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Little Black Lies: When Blacks Agree With Bigots

02/01/2016 11:32 EST | Updated 02/01/2017 05:12 EST
Amanda Edwards via Getty Images
LOS ANGELES, CA - AUGUST 25: Actress Stacey Dash arrives at the FOX, 20th Century FOX Television, FX Networks and National Geographic Channel's 2014 Emmy Award Nominee Celebration at Vibiana on August 25, 2014 in Los Angeles, California. (Photo by Amanda Edwards/WireImage)

It's painful to watch someone pimp themselves out for a paycheque. But Black people do it every day. Why? To "go along to get along," to make colleagues comfortable, to ensure the few strands of opportunities that may come their way despite an uneven playing field aren't rubbed out.

This week, Stacey Dash traded her values for a check when she turned her back on the African-American owned media outlets which supported her career, and their audiences. The once still 'Clueless' actress-turned-Fox News commentator called for the elimination of Black History Month, the BET Awards and other venues to highlight talent which is otherwise eclipsed by the ubiquity of whiteness (see #OscarsSoWhite controversy 1.0 and 2.0). Too many bigots -- blissfully unaware of the trick compensated ruse -- salivate on Dash's diatribe, wielding it like a weapon to uphold white supremacy.

The ruse has been employed for decades, and not just in the U.S. Banking on vulnerable people to lie to save their skin is one thing. To use these misguided statements, possibly offered under duress, as a catalyst for further marginalization of racialized groups is cruel. This tactic has often worked well for the establishment.

In the mid-1950s, Dresden, Ontario was like many segregated Canadian towns. Black and white residents led separate social lives. Restaurants, barbershops and even churches banned African Canadians from entering. Many merchants refused to serve people of colour.

When Black residents challenged the long-standing segregationist climate in a Dresden court room, the media descended on the south-western Ontario town to survey the racial row. To gauge the sentiment of the townsfolk, they interviewed local residents. Curiously, the black resident this journalist interrogated was the area's sole Black police officer. When asked about the race-based discrimination enforced by the City (and, implicitly, his employer), the smiling policeman stated "there was no discrimination here".

Were (white) journalists enlightened enough to decipher the white lie a Black employee uttered to comfort his Caucasian coworkers and keep his coveted job? None of the period articles I found were conclusive. However, it is entirely plausible that local bigots used this coerced headline to justify the racist status quo.

The same sad scenario has repeated itself in Quebec this week. CBC TV producer and Quebecois celebrity Louis Morissette took to his wife's magazine, the public broadcaster's airwaves and La Presse newspaper to share his artistic sorrow: his bosses forbid him from using blackface during Radio-Canada's annual New Years' Eve TV comedy special. Even worse, Morissette was -- gasp -- forced to hire a Black actor to play a Black character on TV.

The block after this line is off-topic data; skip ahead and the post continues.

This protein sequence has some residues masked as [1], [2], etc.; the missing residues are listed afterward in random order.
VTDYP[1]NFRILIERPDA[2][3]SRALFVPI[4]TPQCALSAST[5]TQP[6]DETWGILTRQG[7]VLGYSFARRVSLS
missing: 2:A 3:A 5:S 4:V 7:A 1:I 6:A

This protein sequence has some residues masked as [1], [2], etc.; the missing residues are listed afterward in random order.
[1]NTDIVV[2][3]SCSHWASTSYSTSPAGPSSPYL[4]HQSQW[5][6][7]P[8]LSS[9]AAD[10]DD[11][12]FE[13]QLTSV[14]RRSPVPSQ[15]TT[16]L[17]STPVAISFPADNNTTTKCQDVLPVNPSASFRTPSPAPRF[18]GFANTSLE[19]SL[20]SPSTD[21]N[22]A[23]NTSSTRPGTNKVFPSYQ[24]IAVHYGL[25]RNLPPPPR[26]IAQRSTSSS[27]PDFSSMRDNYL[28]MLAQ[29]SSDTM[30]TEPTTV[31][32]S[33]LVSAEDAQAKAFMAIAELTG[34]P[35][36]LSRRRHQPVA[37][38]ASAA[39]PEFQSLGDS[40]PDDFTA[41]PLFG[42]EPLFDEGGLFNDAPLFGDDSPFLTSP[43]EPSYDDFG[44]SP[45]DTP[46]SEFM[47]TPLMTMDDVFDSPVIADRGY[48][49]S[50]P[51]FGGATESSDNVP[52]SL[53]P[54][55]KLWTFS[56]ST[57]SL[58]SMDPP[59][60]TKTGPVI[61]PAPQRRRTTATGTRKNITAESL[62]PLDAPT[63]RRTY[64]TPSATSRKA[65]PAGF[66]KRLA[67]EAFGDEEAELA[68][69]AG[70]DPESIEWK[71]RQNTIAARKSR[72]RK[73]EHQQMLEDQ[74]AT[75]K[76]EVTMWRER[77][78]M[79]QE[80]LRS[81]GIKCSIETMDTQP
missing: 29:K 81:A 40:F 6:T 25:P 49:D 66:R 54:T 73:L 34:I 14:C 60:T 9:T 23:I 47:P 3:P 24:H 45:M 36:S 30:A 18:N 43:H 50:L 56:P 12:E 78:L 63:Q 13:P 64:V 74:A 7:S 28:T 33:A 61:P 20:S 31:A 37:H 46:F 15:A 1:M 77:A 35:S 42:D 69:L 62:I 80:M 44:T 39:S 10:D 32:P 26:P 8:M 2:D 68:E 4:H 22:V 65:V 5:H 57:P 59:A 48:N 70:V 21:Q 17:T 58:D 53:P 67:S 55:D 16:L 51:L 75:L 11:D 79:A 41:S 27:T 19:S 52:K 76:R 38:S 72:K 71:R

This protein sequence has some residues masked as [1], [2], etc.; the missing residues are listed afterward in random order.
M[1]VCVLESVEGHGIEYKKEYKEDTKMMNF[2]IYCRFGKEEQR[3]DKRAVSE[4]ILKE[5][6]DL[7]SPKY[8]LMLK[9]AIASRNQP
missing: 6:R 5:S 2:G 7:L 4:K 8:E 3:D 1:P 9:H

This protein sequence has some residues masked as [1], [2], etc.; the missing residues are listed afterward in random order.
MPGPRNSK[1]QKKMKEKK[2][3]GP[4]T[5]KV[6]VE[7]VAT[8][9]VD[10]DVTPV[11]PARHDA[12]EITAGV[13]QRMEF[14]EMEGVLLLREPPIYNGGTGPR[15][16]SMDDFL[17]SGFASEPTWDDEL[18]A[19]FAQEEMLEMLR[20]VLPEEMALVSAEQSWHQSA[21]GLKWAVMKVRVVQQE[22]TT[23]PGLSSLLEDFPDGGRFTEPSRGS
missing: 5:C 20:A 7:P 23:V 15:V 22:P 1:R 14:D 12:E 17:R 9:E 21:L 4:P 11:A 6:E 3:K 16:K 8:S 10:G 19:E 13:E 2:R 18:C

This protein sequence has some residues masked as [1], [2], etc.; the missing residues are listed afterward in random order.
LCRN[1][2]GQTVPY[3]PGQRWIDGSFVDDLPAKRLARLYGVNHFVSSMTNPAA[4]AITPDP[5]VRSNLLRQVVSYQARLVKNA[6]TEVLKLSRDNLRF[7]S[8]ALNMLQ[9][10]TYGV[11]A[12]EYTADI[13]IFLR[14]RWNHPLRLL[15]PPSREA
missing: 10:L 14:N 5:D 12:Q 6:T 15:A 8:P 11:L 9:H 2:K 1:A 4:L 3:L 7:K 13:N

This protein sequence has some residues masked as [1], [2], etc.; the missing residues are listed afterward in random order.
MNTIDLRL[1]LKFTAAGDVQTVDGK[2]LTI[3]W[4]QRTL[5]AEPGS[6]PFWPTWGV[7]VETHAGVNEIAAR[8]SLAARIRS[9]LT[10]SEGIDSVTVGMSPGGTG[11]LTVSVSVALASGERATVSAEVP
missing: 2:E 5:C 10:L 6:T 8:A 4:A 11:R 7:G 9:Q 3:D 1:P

Blackface, a longstanding practice by which a white actor tars his face to play a black character, is back in style in Quebec. (Some say it never went out of style.)

Two afro-quebeckers vehemently and publicly defend blackface in French-speaking Canada: African immigrant-turned-CBC comedian Boucar Diouf and perennial token-black-character Normand Brathwaite, who notably got his career started by playing to Haitian immigrant stereotypes -- much to the Québécois audience's delight.

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"This is not blackface," Normand Brathwaite said. "I'd be pretty pissed off if someone imitated me in a year-end show and didn't paint himself black, because I'm very proud of the colour of my skin."

The Brathwaite-Diouf duo are often dragged to Quebec TV, radio and print to prop up bigot blackface-disciples, with a clear aim at silencing the vast majority of the black community which is offended by the practice. Brathwaite and Diouf work for the very Québec-based broadcasters and producers who repeatedly rely on blackface for comic relief. No one has questioned the dynamics by which Brathwaite and Diouf defend their masters remain in the good graces of Quebec's white-dominated star système clique.

It's a false binary. Journalists pull the strings of public sentiment by selecting biased spokespersons. The Stacy Dash's of Quebec say what their employers want to hear. They've convinced many uninformed purelaine Quebeckers that blackface is no longer considered racist with their post-racialparadise. Regardless, the responsibility to present analysis of a racially-charged controversy isn't on Stacy Dash or the Brathwaite-Diouf duo. It behooves competent journalists forgo editorial fools' gold.

Blackface in Quebec

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